As I wrote a few days after her death, on the last night of her life she watched Bangarra Dance Theatre’s work, True Stories, had two drinks with her partner, Sol Ulbrich, and Bangarra dancers at the Opera Bar at the Sydney Opera House, and at about 11pm, went home with Sol to their apartment in Neutral Bay.

At about midnight, the couple went to bed. Tanja dozed, but woke soon after to tell Sol that her head was full with so many thoughts about her new job that she needed to clear her mind by walking alone in the fresh air.

He was woken at 4am by the doorbell at the top-floor apartment. His first thought: Tanja must have left her key behind.

But it was two police officers, who told him that Tanja had been hit by a truck at Crows Nest on the Pacific Highway. The accident happened between 2am and 2.30am. It appears that she had been walking for an hour, or an hour and a half.

As her father says in the documentary, “ in one second it destroyed so much”.

Sol talks of the visit by the police but the filmmakers don’t dwell on the accident itself, but on the impact and aftermath on others.

They talk frankly about the loss and their memories, in much the same way as Pina Bausch’s dancers did after her death in the film Pina in 3D, directed by Wim Wenders.

There was no shortage of footage to intersperse with the interviews as Tanja worked with a video camera and often filmed herself dancing, rehearsing, or just playing around with ideas. Among the most disturbing footage is one in which she cries, slaps her own face repeatedly and tells herself “pull yourself together”.

We see her as a girl of 11, an outsider, who boarded at Elmhurst dance school in London. As a Spanish speaking German, she did not fit in with the pack but her destiny kept her there throughout her teenage years. As Tanja says in the film, “dance brewed in my blood”.

A substantial part of the documentary covers a European tour of her work, undertaken by her collaborators after her death.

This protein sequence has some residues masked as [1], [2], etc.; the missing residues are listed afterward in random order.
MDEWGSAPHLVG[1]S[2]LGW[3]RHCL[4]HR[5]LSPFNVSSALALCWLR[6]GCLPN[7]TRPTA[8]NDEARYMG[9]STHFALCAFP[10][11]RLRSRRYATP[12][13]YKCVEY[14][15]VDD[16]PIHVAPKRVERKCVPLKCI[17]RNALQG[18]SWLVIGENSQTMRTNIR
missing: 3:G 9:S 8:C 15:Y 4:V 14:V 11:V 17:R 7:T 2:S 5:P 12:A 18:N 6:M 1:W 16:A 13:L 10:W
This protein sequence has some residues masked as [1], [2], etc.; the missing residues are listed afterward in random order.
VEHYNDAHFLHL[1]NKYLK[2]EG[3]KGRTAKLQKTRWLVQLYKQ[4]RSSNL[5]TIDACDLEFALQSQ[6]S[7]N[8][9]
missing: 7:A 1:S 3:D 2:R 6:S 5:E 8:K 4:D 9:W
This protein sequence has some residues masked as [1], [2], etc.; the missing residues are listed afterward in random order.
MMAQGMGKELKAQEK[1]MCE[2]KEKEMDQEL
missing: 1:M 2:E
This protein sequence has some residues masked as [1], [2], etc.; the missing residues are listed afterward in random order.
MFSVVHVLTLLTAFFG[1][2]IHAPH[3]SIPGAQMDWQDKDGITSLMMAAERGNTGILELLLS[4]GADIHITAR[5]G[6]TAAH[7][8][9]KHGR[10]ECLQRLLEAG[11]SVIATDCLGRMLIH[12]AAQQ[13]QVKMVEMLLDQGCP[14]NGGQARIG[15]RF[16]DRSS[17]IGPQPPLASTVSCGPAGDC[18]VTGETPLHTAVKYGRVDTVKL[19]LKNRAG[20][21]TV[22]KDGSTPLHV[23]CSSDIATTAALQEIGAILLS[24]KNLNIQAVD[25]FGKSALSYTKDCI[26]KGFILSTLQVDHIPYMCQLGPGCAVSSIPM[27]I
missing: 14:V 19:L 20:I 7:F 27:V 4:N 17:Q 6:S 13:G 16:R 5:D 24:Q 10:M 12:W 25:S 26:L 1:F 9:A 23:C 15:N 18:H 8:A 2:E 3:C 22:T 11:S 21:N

As for her own work, it’s wonderful to see once more segments of her last work, the witty construct, which, as Sol says, “is a lovely little insight into the way we go about building our lives”.

But the standout work in the film is Twelfth Floor, a piece for five dancers who are forced to cohabit within confined spaces in an institutional setting, perhaps a hospital, where one man draws chalk lines on the walls and one woman is thrust into the space to survive or fall – is she Tanja’s alter ego?

She has referred to the way she was forced to share space with 10 other girls in the Elmhurst school dormitory for many years.

Tanja wrote of her own work: “Twelfth Floor is a landscape in which we become confined observers. Sometimes searching for exits, sometimes happy to remain”.

Dancers in the film include Kristina Chan, Paul White, Julian Crotti, Anton, Amelia McQueen, Theo Clinkard, Craig Bary, and Joshua Tyler. There are interviews, too, with her mentor, Shane Carroll, and choreographers Garry Stewart, and Lloyd Newson.

Newson, who goes to great lengths to avoid being photographed, is seen in the documentary partly hiding under a floppy, cloth sun hat and behind sunglasses.

Among his insights is this: “Like a lot of people who are really strong, she has this fragility”.

Strong and fragile, yes, but also blessed with the gift of a rare talent that now lives on in the memories and muscles of her former dancers.

The film will screen at Cinema Nova in Melbourne, Arc Cinema in Canberra, and the Dendy in Sydney. Check the Life in Movement page on Facebook for more locations.